How to secure Nginx with Let's Encrypt on Ubuntu 18.04

Last updated on June 30, 2020

Let's Encrypt is a non-profit certificate authority run by Internet Security Research Group (ISRG) that provides X.509 certificates for Transport Layer Security (TLS) encryption at no charge. It provides an easy way to obtain and install free TLS/SSL certificates, thereby enabling encrypted HTTPS on web servers. The certificate is valid for 90 days, during which renewal can take place at any time. Certbot automated the entire process and easy to install SSL certificates on both Apache and Nginx. In this article, we are going to explain how to obtain the free TLS/SSL certificate step by step on Ubuntu 18.04.

Prerequisites

You should have access to an Ubuntu 18.04 server and created a non-root user account with sudo privileges. Both of the following DNS records set up for your server.

  • An A record with example.com pointing to your server’s public IP address. 
  • An A record with www.example.com pointing to your server’s public IP address.

Make sure you have an Nginx server block for your domain.

Install Certbot

Certbot is a free software tool to automate the Let's Encrypt certificates installation and enable the HTTPS on the websites. First, add the repository to Ubuntu repo using the below command:

sudo add-apt-repository ppa:certbot/certbot

Install Certbot’s Nginx

sudo apt install python-certbot-nginx

Update Firewall Allows HTTPS

If you are using ufw firewall in your server you need to allow HTTPS traffic. Using the below command to check the status of your ufw firewall

sudo ufw status

We hope you will get the following output like this:

Status: active

To                         Action      From
--                         ------      ----
OpenSSH                    ALLOW       Anywhere                  
Nginx HTTP                 ALLOW       Anywhere                  
OpenSSH (v6)               ALLOW       Anywhere (v6)             
Nginx HTTP (v6)            ALLOW       Anywhere (v6)

You can allow the HTTPS traffic by using the following commands:

sudo ufw allow 'Nginx Full'sudo ufw delete allow 'Nginx HTTP'

To verify firewall status it should look like this:

sudo ufw status
Output
Status: active

To                         Action      From
--                         ------      ----
OpenSSH                    ALLOW       Anywhere
Nginx Full                 ALLOW       Anywhere
OpenSSH (v6)               ALLOW       Anywhere (v6)
Nginx Full (v6)            ALLOW       Anywhere (v6)

Obtaining an SSL Certificate

Certbot allows you to obtain an SSL certificate through plugins. The Nginx plugin will take care of the remaining configuration etc. To use the plugin by enter the below command:

sudo certbot --nginx -d example.com -d www.example.com

In the above command replace the example.com with your respective domain name. This runs the Certbot tool with Nginx plugin -d to specify the domain names.

If you are run this command on the first time it will prompt you to enter your email address and also agree on the terms and conditions. Next Certbot automatically communicate with Let's Encrypt server then run a challenge to verify that you control the domain you are requesting for an SSL certificate.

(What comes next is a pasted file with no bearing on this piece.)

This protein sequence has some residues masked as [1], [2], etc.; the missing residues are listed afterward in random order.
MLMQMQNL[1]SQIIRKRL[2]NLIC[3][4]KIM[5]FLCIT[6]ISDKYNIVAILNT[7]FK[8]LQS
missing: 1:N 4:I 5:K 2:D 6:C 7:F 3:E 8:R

If that was successful, then you will get the output look like this:

Please choose whether or not to redirect HTTP traffic to HTTPS, removing HTTP access.
-------------------------------------------------------------------------------
1: No redirect - Make no further changes to the webserver configuration.
2: Redirect - Make all requests redirect to secure HTTPS access. Choose this for
new sites, or if you're confident your site works on HTTPS. You can undo this
change by editing your web server's configuration.
-------------------------------------------------------------------------------
Select the appropriate number [1-2] then [enter] (press 'c' to cancel):

Select your choice then hit the ENTER. This will automatically update your Nginx configuration and reload the server with the new configuration. Now you will get the following output:

IMPORTANT NOTES:
 - Congratulations! Your certificate and chain have been saved at:
   /etc/letsencrypt/live/example.com/fullchain.pem
   Your key file has been saved at:
   /etc/letsencrypt/live/example.com/privkey.pem
   Your cert will expire on 2018-07-23. To obtain a new or tweaked
   version of this certificate in the future, simply run certbot again
   with the "certonly" option. To non-interactively renew *all* of
   your certificates, run "certbot renew"
 - Your account credentials have been saved in your Certbot
   configuration directory at /etc/letsencrypt. You should make a
   secure backup of this folder now. This configuration directory will
   also contain certificates and private keys obtained by Certbot so
   making regular backups of this folder is ideal.
 - If you like Certbot, please consider supporting our work by:

   Donating to ISRG / Let's Encrypt:   https://letsencrypt.org/donate
   Donating to EFF:                    https://eff.org/donate-le

Now your certificates are downloaded, installed, and loaded. To verify it by reloading your website using https://. It should indicate that the site is properly secured, usually with a lock icon. To test your server using this link, now you will get an grade.

Verifying Certbot Auto-Renewal

Let's Encrypt certificates are only valid for 90 days. This command is used to verify the auto-renewal process. It takes care of this for us by adding a renew script to /etc/cron.d. This script runs twice a day and will automatically renew any certificate that’s within thirty days of expiration.

sudo certbot renew --dry-run

Conclusion

Congratulation, Let's Encrypt SSL certificate has been installed and the configuration was updated for your domain. And the SSL renewal also automated.